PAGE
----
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Mary T. Meagher is 14 years old, has braces on her teeth and a toy stuffed frog named Bubbles. She is learning needlepoint and has a nervous giggle, and her schoolmates call her "Fishy." She is indeed at home in the water, for she is one of those American swimmers who seem to go directly from puberty to the Olympic Games.
Fishy Meagher is the brightest U.S. hope for gold medals in the women's butterfly events in Moscow. Last week at the AAU National Long Course Championships in steamy Fort Lauderdale, Fla., she set an American record in the 100-meter butterfly (1:00.19). Not bad for a kid who has yet to start the ninth grade, but in an even more impressive performance she chewed big chunks off her own world 200-meter butterfly record of 2:09.77, set five weeks before at the Pan-Am Games. In the prelims the first day of the meet she lowered it to 2:08.41. In the final that night she dropped it to 2:07.01, surging through the water as if an Everglades alligator were snapping at her heels.
On the whole, though, the AAU meet wasn't a prime showcase for records, or even good times. The event was staged in a 50-meter pool adjacent to the Swimming Hall of Fame, on a peninsula jutting into the Intracoastal Waterway only a short block from the beach. The humidity was only a bit lower than it is in Rangoon. The water in the Hall of Fame pool wasn't Jacuzzi-hot, but it wasn't cool and stimulating either. The pool was also shallow (three and a half feet deep at each end), so there was too much turbulence.
For those reasons most of the performances didn't shake the foundations of the hall next door, or make any of the coaches stare in amazement at their stopwatches. Which makes Meagher's feats even more impressive. In cool, deep water, there is no telling what she might have done.
Steve Gregg, the silver medalist in the 200 fly at the Montreal Olympics and now a graduate student in physiology at the University of Arizona, watched from the stands as Meagher churned to her 2:07.01. Two days later, after his own impressive win in the men's 200, he was still excited by Mary T.'s exploits.
"I remember when that was a good time for me, a man," he said. "That's a heck of a swim. I know that 2:07.01 is awful fast. If you look through the times this morning, a lot of men went slower than that. A lot of men. [Only five, actually.] That is an awesome swim."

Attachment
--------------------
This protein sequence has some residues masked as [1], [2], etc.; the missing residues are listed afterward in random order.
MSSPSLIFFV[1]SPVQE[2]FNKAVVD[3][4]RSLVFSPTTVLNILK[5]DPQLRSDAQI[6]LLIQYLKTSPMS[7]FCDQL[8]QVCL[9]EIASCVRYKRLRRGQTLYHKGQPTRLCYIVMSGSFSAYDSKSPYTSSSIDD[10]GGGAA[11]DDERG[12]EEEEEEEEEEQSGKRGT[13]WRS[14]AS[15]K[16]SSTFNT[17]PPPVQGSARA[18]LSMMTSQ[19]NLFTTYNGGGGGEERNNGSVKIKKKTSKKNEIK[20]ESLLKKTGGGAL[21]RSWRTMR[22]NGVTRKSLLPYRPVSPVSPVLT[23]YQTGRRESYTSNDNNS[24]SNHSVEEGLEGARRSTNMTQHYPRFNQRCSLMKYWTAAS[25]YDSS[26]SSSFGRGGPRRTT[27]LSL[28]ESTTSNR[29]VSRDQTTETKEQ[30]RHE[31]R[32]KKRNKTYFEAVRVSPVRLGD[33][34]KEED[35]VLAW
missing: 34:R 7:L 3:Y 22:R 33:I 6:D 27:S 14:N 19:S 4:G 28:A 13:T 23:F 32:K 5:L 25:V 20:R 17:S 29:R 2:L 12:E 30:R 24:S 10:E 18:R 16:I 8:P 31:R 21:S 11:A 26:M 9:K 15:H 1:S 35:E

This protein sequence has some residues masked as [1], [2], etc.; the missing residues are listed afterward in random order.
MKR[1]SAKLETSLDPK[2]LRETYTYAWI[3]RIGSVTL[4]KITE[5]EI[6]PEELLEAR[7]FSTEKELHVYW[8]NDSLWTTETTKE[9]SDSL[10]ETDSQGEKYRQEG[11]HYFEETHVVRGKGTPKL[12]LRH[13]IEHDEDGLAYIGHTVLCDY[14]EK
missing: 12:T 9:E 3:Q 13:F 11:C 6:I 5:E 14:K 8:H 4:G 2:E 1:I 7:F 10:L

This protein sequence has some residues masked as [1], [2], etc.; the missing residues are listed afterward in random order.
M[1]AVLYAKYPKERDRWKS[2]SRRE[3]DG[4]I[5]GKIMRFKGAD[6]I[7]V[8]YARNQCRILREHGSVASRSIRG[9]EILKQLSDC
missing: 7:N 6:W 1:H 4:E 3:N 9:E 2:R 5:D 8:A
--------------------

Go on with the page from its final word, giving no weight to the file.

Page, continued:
Mary T. Meagher (pronounced MAW-her) is called Mary T. because the oldest of her 10 siblings is also a Mary, Mary G. The "T" stands for Terstegge, her mother's maiden name. Her dad is a prosperous businessman (a handy thing when you have 11 children), chairman of the board of a company that distributes hardware and manufactures fireplace fixtures, toolboxes and tackle boxes.
The Meaghers live in Louisville, where Mary T. learned to swim at a country club when she was four. A few years later her older brother Jimmy, now 25 and an ex-butterfly record holder at Notre Dame, took her aside and gave her some tips in his specialty, never dreaming he was pointing her toward Moscow in 1980. Last fall she left the country club team and joined Louisville's Lakeside Swim Club, coached by Denny Pursley.
Pursley quickly saw that "she has a very unusual ability to maintain a constant speed at near maximum exertion for long periods of time," and he proceeded to assign her a workout schedule that would discourage a porpoise.
"If there's a sport more demanding as far as hours and effort expended are concerned," says Pursley, "I'd like to know what it is. You train 10 miles a day, five hours a day in the water, plus working with weights, year round. It takes four times longer to swim 10 miles than it does to run 10 miles. It's the most boring sport to train for. You can't see anything, you can't hear anything, and it's monotonous. If you're a runner, you can at least enjoy the scenery and listen to the birds."